A fruitful venture

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May I suggest an excellent Christmas gift idea, perhaps for your parents or in-laws? A food tour! The CAE has a fab list of culinary walks and tours, and I can’t wait to head off on a mushroom hunting expedition with my mum next year. The husband and I took my mother-in-law on a food tour of Sydney Road 12 years ago. It was surprisingly intriguing playing tourist on one of our favourite streets, and I learned the technique for making khoshaf from our guide.
Khoshaf is a traditional Middle Eastern dried fruit salad; made by soaking, rather than stewing, dried fruit in water overnight with fragrant rosewater and spices. I dished it up to my lovely lady friends for breakfast, on our recent holiday in Trentham. A country vacation is not complete without enamelware, and I was rapt to discover 2 classic enamel picnic plates among the unmatched crockery – see my first photo below.
I’m not a fan of overly sweet fruit for breakfast, so although authentic khoshaf includes sugar, I’ve found using a mixture of water and orange juice adds just enough sweetness. Khoshaf usually includes nuts too, but I omit these and serve the fruit with my honeyed nuts on the side instead. The plump fruit and crunchy nuts go beautifully with a dollop of Greek yogurt. Such a lip-smackingly healthy way to start the day!
I made another batch of khoshaf recently, determined to see if I could transform it into a second meal, and lo and behold it morphed into the most addictive Orange, mixed fruit and chia muffins. My boys loved these, and I’m both embarrassed and proud to say we ate the lot in one day. I’ve since made another batch, and placed them directly in the freezer.
I used my own go-to muffin recipe as the base. The 1½ cups of reserved dried fruit salad can be replaced with almost any fruit – see ingredients for my banana, coconut and lime muffins and carrot and sultana spice muffins in the recipe notes. I must say dried fruit salad is one of my most favourite muffin additions to date, and I may go and snaffle one from the freezer right now.

Khoshaf (dried fruit salad)[Recipe 1] Khoshaf (dried fruit salad) with honeyed nuts

Ingredients (makes approximately 4 cups):
150g (5¼ oz) dried apples, halved
200g (7 oz) dried apricots (or dried peaches, halved)
150g (5¼ oz) pitted prunes
2 cinnamon sticks
3 star anise
1½ cups freshly-squeezed orange juice (from 2 large oranges)
cups water
1½ teaspoons rose water
Honeyed nuts, to serve
Greek yogurt, to serve

Place dried fruit, cinnamon and star anise in a bowl. Bring orange juice and water to the boil in a small saucepan. Pour over the dried fruits and spices. Fruit should be well-covered with liquid, so add more boiling water if necessary. Sprinkle with rosewater.
Stir lightly. Steep overnight in the fridge, covered.
Serve with Greek yogurt, scattered with honeyed nuts.

♦ Reserve 1½ cups of the dried fruit salad for the orange, mixed fruit and chia muffins.

  • Dried fruit salad will keep in the fridge for up to one week. Add a little more boiling water if it begins to need more liquid.
  • You can use any dried fruit for this dish; such as figs, medjool dates, pears or large raisins. This recipe is a great way to use up all those bits and pieces languishing in your pantry. You’ll need a total of 500g (approx. 1 lb).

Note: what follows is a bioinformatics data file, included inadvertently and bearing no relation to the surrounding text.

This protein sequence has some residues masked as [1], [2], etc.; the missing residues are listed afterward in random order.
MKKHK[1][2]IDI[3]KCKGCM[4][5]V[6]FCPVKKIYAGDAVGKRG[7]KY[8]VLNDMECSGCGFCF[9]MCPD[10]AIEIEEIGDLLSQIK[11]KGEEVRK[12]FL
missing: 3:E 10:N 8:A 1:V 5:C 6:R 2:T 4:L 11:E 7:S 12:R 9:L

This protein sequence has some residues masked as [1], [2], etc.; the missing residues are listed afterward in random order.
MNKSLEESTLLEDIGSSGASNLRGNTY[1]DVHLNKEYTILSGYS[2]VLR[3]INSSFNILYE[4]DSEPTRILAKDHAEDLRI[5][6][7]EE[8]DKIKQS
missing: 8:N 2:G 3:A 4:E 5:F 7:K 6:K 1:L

• If the idea of dried apricots marinating in a pool of sulphites isn’t appealing, you can use organic apricots – the colour won’t be as vivid but the flavour will be just as fabulous.
  • Rose water can be found at Middle Eastern grocery stores, such as Oasis or A1 Bakery. If you have roses in your garden, you can make your own. Leftover pure rosewater can be used as a natural face toner!

Orange, mixed fruit and chia muffinsOrange, mixed fruit, chia muffins

[Recipe 2] Orange, mixed fruit and chia muffins

Ingredients (makes 12):
2 cups (300g) self-raising (self-rising) flour
½ cup (50g) oat bran
3 tablespoons chia seeds

½ cup (100g) caster sugar
1 cup (250ml) buttermilk
2 eggs, lightly beaten with a fork
60 grams (2 oz/½ stick) butter, melted, slightly cooled
1½ cups reserved dried fruit salad, drained, roughly chopped
¼ cup freshly-squeezed orange juice
2 teaspoons orange zest

Preheat oven to 180°C (350ºF).
Combine flour, oat bran, chia seeds and sugar in a large bowl.
Lightly whisk buttermilk, egg and melted butter in a separate bowl. Add to the dry ingredients and mix lightly until just combined.
Add reserved dried fruit salad, orange juice and zest and fold together gently until just combined (a few floury lumps are perfectly fine). Don’t over-mix, or you’ll end up with tough muffins! Divide mixture among 12 lined muffin pans.
Bake for 20 minutes, or until a skewer comes out clean when inserted into the middle of a muffin. Allow to cool in tray for ten minutes, then turn onto racks to cool completely.

  • Muffins can be stored in an airtight container for up to 2 days – they remain surprisingly moist. If you’re frightened you may polish off the lot in one sitting, they can be frozen for up 2 months and thawed overnight in the fridge.
  • This muffin recipe is easy to vary:
    Banana, lime and coconut muffins: Replace the 1½ cups reserved dried fruit salad with 1 cup mashed banana (you’ll need 2 large very ripe bananas) and ½ cup shredded dried coconut. Replace the orange juice and zest with lime juice and lime zest. Sprinkle with extra shredded coconut.
    Carrot and sultana spice muffins: Add ½ teaspoon mixed spice and 1 teaspoon cinnamon to the dry ingredients. Replace the 1½ cups reserved dried fruit salad with 1 cup grated carrot (you’ll need 2 large carrots) and ½ cup sultanas.

36 thoughts on “A fruitful venture

  1. Pingback: Healthy and Nutritious Fruit Salad Recipes - Un - ComplicateUn – Complicate

  2. YUM! Kind of virtuous too….love the addition of the rosewater.
    Thank you Sass — you may have solved my parental Christmas present conundrum. In years past I have bought them walks down Sydney Rd and Victoria St, and even been on one or two with them. I thought that I might have exhausted all of the possibilities but there must be some new ones –or it might be time for a re-run. Surely Mum would appreciate an Asian vegetable identification refresher??!!!